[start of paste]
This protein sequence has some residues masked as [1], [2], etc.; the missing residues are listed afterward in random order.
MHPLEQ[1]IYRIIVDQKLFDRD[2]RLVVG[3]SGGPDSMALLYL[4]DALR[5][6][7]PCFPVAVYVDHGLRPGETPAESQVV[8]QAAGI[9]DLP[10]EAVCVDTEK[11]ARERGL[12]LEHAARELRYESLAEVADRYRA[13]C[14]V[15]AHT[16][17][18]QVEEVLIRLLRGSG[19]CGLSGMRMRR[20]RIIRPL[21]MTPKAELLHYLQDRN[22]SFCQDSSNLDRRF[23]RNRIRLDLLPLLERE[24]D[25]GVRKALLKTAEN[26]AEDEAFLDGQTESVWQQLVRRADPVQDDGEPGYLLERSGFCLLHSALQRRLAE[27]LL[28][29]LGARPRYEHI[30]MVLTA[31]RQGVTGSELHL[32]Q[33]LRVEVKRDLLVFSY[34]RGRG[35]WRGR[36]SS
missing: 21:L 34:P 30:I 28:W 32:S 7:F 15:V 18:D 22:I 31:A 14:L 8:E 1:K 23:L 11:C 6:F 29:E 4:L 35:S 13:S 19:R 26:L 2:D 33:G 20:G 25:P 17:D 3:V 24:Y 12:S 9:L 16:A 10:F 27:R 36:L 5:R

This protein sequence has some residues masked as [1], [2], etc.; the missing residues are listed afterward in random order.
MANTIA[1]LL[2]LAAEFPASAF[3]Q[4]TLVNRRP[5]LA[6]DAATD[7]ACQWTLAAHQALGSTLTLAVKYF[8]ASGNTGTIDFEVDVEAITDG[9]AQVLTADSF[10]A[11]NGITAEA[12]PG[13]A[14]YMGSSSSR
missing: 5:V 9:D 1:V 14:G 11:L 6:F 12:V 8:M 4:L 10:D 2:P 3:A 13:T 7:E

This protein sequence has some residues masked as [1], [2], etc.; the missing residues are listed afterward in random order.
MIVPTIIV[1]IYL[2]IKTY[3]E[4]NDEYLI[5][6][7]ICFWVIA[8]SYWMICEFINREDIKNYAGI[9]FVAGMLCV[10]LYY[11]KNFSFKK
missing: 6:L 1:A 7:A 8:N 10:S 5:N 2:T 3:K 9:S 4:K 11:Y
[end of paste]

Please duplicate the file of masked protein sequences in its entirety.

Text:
This protein sequence has some residues masked as [1], [2], etc.; the missing residues are listed afterward in random order.
MHPLEQ[1]IYRIIVDQKLFDRD[2]RLVVG[3]SGGPDSMALLYL[4]DALR[5][6][7]PCFPVAVYVDHGLRPGETPAESQVV[8]QAAGI[9]DLP[10]EAVCVDTEK[11]ARERGL[12]LEHAARELRYESLAEVADRYRA[13]C[14]V[15]AHT[16][17][18]QVEEVLIRLLRGSG[19]CGLSGMRMRR[20]RIIRPL[21]MTPKAELLHYLQDRN[22]SFCQDSSNLDRRF[23]RNRIRLDLLPLLERE[24]D[25]GVRKALLKTAEN[26]AEDEAFLDGQTESVWQQLVRRADPVQDDGEPGYLLERSGFCLLHSALQRRLAE[27]LL[28][29]LGARPRYEHI[30]MVLTA[31]RQGVTGSELHL[32]Q[33]LRVEVKRDLLVFSY[34]RGRG[35]WRGR[36]SS
missing: 21:L 34:P 30:I 28:W 32:S 7:F 15:V 18:D 22:I 31:A 14:L 8:E 1:K 23:L 11:C 6:F 29:E 4:L 35:S 13:S 19:R 26:L 2:D 33:G 20:G 25:P 17:D 3:V 24:Y 12:S 9:L 16:A 10:F 27:R 36:L 5:R

This protein sequence has some residues masked as [1], [2], etc.; the missing residues are listed afterward in random order.
MANTIA[1]LL[2]LAAEFPASAF[3]Q[4]TLVNRRP[5]LA[6]DAATD[7]ACQWTLAAHQALGSTLTLAVKYF[8]ASGNTGTIDFEVDVEAITDG[9]AQVLTADSF[10]A[11]NGITAEA[12]PG[13]A[14]YMGSSSSR
missing: 5:V 9:D 1:V 14:G 11:L 6:F 12:V 8:M 4:L 10:D 2:P 3:A 13:T 7:E

This protein sequence has some residues masked as [1], [2], etc.; the missing residues are listed afterward in random order.
MIVPTIIV[1]IYL[2]IKTY[3]E[4]NDEYLI[5][6][7]ICFWVIA[8]SYWMICEFINREDIKNYAGI[9]FVAGMLCV[10]LYY[11]KNFSFKK
missing: 6:L 1:A 7:A 8:N 10:S 5:N 2:T 3:K 9:S 4:K 11:Y